By Richard Kadzis
Adaptability, Business-Oriented View
Are Keys to Success in a Shifting Market
“ENTERPRISING TALENT” IS ONE WAY TO DESCRIBE
the main attribute of today’s corporate real estate executive.
One of the trends shaping it is the growing number of sen-ior-level CRE executives who don’t have real estate backgrounds or who come from outside of the CRE function.
Ron Zappile, president of United Technologies Realty, is
the former treasurer of one of United Technologies’ business units, Otis Elevator. Capital One’s Dan Mortensen ran
human resources before moving over to become head of
corporate real estate to lead workplace practices. Kathy
Winkler, vice president of CRE for Prudential Financial,
began as an interior designer with the company. These are
just a few examples of instances where an individual’s skill
set extends beyond the ability to manage workplaces to a
more business-oriented view of corporate real estate.
The linkage of CRE to the capital markets is
one of the biggest drivers redefining the skill
set of senior corporate professionals.
Driven by outsourcing, corporations are seeking CRE
executives who understand a business’ risks and opportunities, know how to forecast demand for real estate and
workspace reliably against the steeper changing curves of
business cycles and, most importantly, deliver solutions.
Industry executives talk frequently of how a CRE professional can win a seat at the C-suite table, gain the trust of the
business units’ senior management and speak the language
of the business or the CFO. That’s especially true when you
consider current business mandates, such as transparency,
governance, centralization and endless cost cutting. As a
result, businesses are asking CRE executives and service
providers for help in planning their growth strategies. Energy
cost management, reduction of greenhouse gas emissions,
increased government regulation on green issues and a
range of other sustainability-related initiatives also fall into a
CRE professional’s sweet spot.
Further, the fact that boards, shareholders and senior
management are also turning to the corporate real estate
department to free up additional cash to help the enterprise
grow is evidence that the function has outgrown its transactional role and is now a much more strategic player.
Monetization of assets and sale-leasebacks offer even
more tangible proof of CRE’s growing impact on the nature
of business. Executive search firms tell us that the linkage
of CRE to the capital markets is one of the biggest drivers
redefining the skill set of senior corporate real estate professionals, those who report to them and their service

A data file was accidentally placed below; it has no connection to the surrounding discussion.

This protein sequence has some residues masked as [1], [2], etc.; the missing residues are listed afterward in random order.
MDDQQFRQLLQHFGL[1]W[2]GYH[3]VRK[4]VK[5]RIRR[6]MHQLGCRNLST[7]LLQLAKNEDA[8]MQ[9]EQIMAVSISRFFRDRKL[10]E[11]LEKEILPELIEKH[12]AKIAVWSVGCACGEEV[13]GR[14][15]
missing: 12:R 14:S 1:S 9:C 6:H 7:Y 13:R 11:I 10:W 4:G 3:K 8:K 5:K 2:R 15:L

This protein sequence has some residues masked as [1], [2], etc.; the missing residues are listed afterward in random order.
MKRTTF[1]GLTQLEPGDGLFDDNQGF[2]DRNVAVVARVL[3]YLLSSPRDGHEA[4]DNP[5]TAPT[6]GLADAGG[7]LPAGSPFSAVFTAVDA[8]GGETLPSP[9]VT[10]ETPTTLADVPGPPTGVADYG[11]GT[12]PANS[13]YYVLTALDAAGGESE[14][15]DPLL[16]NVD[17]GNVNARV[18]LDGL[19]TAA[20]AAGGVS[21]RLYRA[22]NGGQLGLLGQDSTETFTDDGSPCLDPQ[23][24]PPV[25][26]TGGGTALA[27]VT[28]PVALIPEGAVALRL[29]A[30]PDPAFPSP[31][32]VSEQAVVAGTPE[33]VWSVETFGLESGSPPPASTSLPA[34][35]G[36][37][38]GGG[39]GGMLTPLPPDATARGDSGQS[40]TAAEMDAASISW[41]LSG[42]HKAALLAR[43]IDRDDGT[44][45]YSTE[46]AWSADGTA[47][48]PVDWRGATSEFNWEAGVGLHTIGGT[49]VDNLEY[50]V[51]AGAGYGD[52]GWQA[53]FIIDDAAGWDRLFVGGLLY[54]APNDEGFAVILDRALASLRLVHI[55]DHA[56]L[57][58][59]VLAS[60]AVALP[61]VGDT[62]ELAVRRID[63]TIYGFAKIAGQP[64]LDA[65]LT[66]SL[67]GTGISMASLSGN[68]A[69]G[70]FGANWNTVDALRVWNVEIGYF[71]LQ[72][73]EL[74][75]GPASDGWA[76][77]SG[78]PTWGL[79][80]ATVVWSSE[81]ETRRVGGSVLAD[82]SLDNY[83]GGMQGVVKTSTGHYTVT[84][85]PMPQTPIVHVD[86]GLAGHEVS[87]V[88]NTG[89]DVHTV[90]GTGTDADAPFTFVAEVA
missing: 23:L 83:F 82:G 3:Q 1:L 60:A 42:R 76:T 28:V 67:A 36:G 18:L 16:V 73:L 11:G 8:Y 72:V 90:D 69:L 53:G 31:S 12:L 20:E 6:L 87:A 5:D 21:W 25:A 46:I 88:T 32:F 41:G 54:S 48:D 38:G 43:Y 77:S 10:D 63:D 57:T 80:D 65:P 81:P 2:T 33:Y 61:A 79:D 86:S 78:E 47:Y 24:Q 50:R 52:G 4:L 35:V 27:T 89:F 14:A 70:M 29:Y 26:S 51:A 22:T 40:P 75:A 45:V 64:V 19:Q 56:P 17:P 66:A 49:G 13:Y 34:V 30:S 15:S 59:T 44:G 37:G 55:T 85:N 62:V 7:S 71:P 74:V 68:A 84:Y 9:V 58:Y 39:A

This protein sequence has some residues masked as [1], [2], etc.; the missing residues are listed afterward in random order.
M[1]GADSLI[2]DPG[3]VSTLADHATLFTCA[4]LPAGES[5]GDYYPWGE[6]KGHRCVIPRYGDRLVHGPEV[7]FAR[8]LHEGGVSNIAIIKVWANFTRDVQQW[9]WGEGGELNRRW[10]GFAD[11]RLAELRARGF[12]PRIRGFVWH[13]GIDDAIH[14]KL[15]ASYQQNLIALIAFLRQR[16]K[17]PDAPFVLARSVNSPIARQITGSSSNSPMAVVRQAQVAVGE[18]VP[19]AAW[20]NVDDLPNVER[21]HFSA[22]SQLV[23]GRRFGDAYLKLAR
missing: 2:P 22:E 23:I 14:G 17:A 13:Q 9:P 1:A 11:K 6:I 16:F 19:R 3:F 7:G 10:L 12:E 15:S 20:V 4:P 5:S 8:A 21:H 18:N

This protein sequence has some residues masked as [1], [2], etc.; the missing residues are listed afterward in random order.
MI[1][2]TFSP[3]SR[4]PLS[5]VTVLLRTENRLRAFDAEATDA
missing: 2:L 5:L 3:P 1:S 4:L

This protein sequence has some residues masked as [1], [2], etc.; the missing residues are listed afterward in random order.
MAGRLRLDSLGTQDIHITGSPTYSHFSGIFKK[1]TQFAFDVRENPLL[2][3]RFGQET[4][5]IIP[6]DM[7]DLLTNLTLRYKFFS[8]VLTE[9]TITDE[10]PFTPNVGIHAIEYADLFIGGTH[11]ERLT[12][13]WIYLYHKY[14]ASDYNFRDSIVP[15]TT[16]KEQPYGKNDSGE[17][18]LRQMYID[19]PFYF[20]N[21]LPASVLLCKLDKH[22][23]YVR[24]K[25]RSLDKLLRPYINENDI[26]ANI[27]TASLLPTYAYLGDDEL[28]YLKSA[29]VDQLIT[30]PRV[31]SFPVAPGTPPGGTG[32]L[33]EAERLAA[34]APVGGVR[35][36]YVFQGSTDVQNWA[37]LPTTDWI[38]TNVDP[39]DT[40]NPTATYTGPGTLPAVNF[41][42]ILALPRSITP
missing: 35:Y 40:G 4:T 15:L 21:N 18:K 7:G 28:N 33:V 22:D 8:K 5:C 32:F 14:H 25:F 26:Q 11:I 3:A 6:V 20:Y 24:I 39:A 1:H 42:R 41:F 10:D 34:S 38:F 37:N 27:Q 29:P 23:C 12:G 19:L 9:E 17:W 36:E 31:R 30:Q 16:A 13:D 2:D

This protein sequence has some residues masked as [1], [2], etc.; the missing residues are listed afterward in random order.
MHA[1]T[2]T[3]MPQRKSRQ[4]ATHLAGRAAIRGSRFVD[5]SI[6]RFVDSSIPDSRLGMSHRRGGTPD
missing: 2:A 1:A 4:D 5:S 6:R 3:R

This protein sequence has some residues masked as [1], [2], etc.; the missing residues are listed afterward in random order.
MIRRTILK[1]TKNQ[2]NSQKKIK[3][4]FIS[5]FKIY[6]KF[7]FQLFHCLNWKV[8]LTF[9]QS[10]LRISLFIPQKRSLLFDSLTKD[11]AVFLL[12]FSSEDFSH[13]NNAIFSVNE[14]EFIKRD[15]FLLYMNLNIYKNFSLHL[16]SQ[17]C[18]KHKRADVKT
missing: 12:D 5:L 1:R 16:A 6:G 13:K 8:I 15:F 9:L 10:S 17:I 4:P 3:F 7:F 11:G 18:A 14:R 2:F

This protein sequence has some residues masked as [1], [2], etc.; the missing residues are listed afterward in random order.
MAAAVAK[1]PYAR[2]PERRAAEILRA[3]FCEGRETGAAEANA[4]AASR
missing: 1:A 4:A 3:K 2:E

providers. These and other changes are why more CRE
leaders are coming from financial and other backgrounds.
But there are some issues with the talent supply chain
for CREs. One is a less-than-clearly defined track inside
many firms for long-term career development and succession. With outsourcing and the so-called war for talent,
service provider companies have begun stressing career
development more than some firms in the corporate world.
Of course, mergers, downsizings and reorganizations
contribute to it as well. Another influential factor is at the MBA
level, where too many graduate real estate programs don’t
include CRE competencies like project and facility management or design and construction oversight. In fact, we found
there is a severe gap in the future supply of facility managers
and the current supply of project managers.
Beyond these technical CRE competencies, there’s a
spectrum of business management skills including finance,
performance metrics and process and risk management
that are now needed. On top of that, there’s the soft skill set
requiring savvy in areas like change management, talent
retention, communication, diversity, community reinvestment, customer satisfaction, consensus building and more.
A key to becoming effective and realizing long-term success inside a corporate environment is adaptability, as
Kathy Winkler of Prudential noted at a recent CoreNet
Global Discovery Forum in New York City. Today, she related, being a CRE insider means becoming more of generalist, so having a willingness to leave behind a specialty and
try new things is part of the trick to gaining longevity in the
To be more enterprising in a CRE sense, Winkler concluded, “Don’t sit back and settle for what you have.” ◆
The views expressed in this article are those of the author
and not Real Estate Media or its publications.
Richard Kadzis is director of special projects for CoreNet Global
in Atlanta. He may be contacted at firstname.lastname@example.org.
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